Sunday, May 01, 2005

Job Interview and Heritage Unit

For those of you who are wondering, it went well. Since the interview, I have thought of a million things I forgot to mention...

(Such as, when they asked about classroom management, I failed to talk about having a plan and enforcing it from the beginning... I forgot to finish the story about MS whose father died... they asked about the most difficult situation I encountered with a student, and I talked about the student who had told me every day that he hadn't read past chapter one, but I didn't talk about how that student came up to me after class and told me that he wished more teachers were like me.)

Amanda Thein, the teacher of a drama/speech class we took this spring, told us that we ought to take every question that might be asked and write out the answer. Good advice. For anyone interviewing for any position--do this!! It's good for many of us teachers because we're writing out those answers over and over again on applications, but at times, it's just a resume or cover letter that will ge us the interview. When I interviewed for Lakeville, it was my resume and discussion at the job fair. Fargo was at the job fair itself.

I was asked my strengths and weaknesses in three different ways... my own view of those, how my peers might see them (five things they like the most and five of the least), and students (three and three). I don't think I got the full eight and eight I was expected to answer, but I told them what I think might have fully answered those questions.

Strength and weakness--I'm new and enthusiastic. Some of the educators I know have been funny and said, "Yep, you're not jaded yet." Yes, I do have energy right now that I might lack later on... I admire the members of our cohort who are going for middle school positions. I would love to teach middle schoolers, but at the same time, I don't have as much energy as I think I need to have!


On another note, I have looked at my schedule, and it looks like I will end up with an extra week in my English 10 class. (Amy was so funny--she's doing the same units and she asked me how I could have ended up with extra time because she felt like she didn't have enough! I said that I might have pushed my students along a little harder, though I'm not showing them the film version of Inherit the Wind, and I have trimmed a few other things from each day.) I have decided that I want to design a unit that is my own--nothing that I have been told I could do and nothing that I have told would be the best.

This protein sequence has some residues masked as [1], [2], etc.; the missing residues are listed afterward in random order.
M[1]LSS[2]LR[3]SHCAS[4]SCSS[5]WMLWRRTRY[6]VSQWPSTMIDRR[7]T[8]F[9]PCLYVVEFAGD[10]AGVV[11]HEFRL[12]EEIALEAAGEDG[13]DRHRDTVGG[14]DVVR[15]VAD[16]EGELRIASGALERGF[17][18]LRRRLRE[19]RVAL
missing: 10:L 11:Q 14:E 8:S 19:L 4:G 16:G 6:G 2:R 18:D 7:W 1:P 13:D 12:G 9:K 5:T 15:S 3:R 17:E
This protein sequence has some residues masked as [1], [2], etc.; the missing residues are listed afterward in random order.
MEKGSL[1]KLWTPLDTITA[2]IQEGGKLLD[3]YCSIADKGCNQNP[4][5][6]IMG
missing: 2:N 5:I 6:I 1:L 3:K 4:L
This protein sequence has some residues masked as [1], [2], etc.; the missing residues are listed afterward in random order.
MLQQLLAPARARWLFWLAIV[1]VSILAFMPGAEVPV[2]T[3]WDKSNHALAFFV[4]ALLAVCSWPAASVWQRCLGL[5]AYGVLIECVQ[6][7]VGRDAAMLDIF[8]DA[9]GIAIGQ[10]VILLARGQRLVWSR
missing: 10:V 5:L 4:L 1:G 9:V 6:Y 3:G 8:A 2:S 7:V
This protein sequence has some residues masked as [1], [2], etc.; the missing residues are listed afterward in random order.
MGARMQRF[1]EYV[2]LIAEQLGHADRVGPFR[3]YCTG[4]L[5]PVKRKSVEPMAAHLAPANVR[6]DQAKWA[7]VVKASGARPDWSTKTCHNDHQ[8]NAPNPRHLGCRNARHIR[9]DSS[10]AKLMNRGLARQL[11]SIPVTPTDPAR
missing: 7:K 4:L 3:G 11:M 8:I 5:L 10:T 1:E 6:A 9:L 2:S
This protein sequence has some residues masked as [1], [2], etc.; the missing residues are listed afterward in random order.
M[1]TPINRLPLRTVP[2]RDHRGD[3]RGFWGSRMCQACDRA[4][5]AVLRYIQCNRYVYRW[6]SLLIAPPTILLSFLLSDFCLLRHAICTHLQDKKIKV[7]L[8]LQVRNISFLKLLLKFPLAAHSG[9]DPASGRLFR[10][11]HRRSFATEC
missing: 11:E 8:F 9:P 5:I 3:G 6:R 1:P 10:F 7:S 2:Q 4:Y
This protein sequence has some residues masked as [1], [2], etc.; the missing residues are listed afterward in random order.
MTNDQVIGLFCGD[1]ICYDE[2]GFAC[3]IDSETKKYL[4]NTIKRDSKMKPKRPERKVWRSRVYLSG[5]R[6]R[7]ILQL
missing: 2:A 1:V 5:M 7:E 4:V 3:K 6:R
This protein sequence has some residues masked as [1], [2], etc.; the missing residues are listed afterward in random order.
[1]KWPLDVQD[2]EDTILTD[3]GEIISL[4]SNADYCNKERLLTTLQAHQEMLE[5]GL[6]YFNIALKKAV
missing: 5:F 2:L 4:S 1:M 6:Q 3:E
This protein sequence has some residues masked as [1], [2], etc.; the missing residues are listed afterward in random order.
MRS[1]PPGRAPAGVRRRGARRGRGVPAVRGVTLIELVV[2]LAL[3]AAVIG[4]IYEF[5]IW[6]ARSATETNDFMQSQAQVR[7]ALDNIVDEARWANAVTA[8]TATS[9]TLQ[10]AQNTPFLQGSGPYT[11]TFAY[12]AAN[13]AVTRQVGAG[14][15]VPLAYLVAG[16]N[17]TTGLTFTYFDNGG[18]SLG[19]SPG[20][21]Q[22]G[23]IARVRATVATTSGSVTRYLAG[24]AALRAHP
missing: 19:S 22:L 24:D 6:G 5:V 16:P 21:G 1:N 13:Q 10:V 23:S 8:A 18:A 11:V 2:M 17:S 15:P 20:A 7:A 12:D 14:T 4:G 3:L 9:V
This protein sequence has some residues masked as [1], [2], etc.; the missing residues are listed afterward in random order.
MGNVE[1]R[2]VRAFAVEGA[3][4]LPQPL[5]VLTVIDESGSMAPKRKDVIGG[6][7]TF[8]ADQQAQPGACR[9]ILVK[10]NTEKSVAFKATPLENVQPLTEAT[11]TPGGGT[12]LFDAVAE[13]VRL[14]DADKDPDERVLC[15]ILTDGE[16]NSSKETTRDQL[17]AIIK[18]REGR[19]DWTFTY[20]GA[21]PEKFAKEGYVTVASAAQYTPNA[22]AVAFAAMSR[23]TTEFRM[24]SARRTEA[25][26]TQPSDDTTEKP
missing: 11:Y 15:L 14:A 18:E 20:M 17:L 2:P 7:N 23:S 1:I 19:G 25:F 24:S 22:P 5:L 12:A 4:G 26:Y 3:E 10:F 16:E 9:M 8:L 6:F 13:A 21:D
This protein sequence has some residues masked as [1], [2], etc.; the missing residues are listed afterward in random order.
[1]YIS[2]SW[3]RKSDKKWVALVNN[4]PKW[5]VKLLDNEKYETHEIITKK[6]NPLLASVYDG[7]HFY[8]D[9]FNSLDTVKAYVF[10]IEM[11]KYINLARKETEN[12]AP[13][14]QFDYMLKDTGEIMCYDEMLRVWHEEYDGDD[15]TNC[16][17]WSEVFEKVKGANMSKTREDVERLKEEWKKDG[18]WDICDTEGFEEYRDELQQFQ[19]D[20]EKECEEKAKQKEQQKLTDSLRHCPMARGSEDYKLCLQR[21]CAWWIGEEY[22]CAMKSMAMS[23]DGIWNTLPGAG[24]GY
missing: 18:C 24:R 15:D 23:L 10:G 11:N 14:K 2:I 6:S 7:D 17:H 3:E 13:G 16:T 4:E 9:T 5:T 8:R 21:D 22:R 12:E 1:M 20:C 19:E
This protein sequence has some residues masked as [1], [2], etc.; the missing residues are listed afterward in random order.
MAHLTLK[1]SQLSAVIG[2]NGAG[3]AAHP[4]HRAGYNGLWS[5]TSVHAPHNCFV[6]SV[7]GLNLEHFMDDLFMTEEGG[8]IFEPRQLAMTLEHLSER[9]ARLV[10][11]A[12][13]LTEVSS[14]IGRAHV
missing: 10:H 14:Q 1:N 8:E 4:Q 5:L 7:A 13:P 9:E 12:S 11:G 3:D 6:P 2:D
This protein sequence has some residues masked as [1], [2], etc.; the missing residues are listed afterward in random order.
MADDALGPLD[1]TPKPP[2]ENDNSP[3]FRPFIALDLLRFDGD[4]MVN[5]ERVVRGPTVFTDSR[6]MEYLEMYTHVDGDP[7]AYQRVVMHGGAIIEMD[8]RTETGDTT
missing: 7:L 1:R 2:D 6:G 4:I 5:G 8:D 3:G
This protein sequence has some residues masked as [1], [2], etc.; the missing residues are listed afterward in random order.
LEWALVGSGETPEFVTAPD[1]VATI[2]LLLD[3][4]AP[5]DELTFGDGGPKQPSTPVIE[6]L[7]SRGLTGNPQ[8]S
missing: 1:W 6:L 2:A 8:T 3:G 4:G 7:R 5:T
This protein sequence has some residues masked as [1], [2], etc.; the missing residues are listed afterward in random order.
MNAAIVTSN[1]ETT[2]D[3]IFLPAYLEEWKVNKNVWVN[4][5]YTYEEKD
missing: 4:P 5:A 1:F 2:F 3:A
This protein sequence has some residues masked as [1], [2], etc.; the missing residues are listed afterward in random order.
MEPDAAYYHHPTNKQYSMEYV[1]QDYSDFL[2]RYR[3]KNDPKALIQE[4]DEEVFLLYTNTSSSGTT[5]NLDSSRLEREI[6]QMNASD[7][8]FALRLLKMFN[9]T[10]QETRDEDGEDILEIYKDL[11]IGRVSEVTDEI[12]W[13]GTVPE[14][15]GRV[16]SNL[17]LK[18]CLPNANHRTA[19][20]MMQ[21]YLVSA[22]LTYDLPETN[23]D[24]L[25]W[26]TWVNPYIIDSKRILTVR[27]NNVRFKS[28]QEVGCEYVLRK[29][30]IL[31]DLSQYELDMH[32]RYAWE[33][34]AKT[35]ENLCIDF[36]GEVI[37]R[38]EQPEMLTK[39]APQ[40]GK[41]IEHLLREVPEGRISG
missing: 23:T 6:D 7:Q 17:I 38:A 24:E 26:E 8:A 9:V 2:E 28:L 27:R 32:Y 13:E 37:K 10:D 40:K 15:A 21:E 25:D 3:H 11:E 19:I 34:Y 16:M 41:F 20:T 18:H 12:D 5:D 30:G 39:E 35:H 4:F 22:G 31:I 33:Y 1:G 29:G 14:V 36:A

I have such a great group of students, and I wish I could have done this earlier so they could have gotten to know each other better. I want to do a heritage unit with them. I talked to my mother about this, and she recommended I have them read "Everyday Use" by Alice Walker. She said I could have them make their own quilt at the end of it and put that up on the bulletin board... we could see how different and the same we are. I would supplement it with a few poems and such, but mostly focus on the idea of the production of a visual representation.

One of the many reasons I decided on this is related to a student's journal entry. During the To Kill a Mockingbird unit, we talked about racism and the results of that in everday life. One student, LM, wrote about being an Arab-American after 9/11 and how she wished teachers used her more as a resource. Well, I hope this unit allows for that! There's also MS whose parents are from Africa... as well as the Hmong-American students, African-American students, and the second generation Korean and Chinese-American students. One of the things I will have to work on is making this unit appeal to all students and not those that are immediately multi-cultural. I remember doing this kind of thing and knowing that I have Penobscot ancestors but it not being a part of my family life, so it wasn't truly multi-cultural. My father is in an Irish band, but other then that... I felt dull and I think it aided that whole "white guilt" experience many of us had in college as an undergraduate. So I want to have a balance of literature for them... literature circles? Poems and jigsaw activities? It's just five days, and I feel great about the idea... I just have to develop it so it's completely useful!

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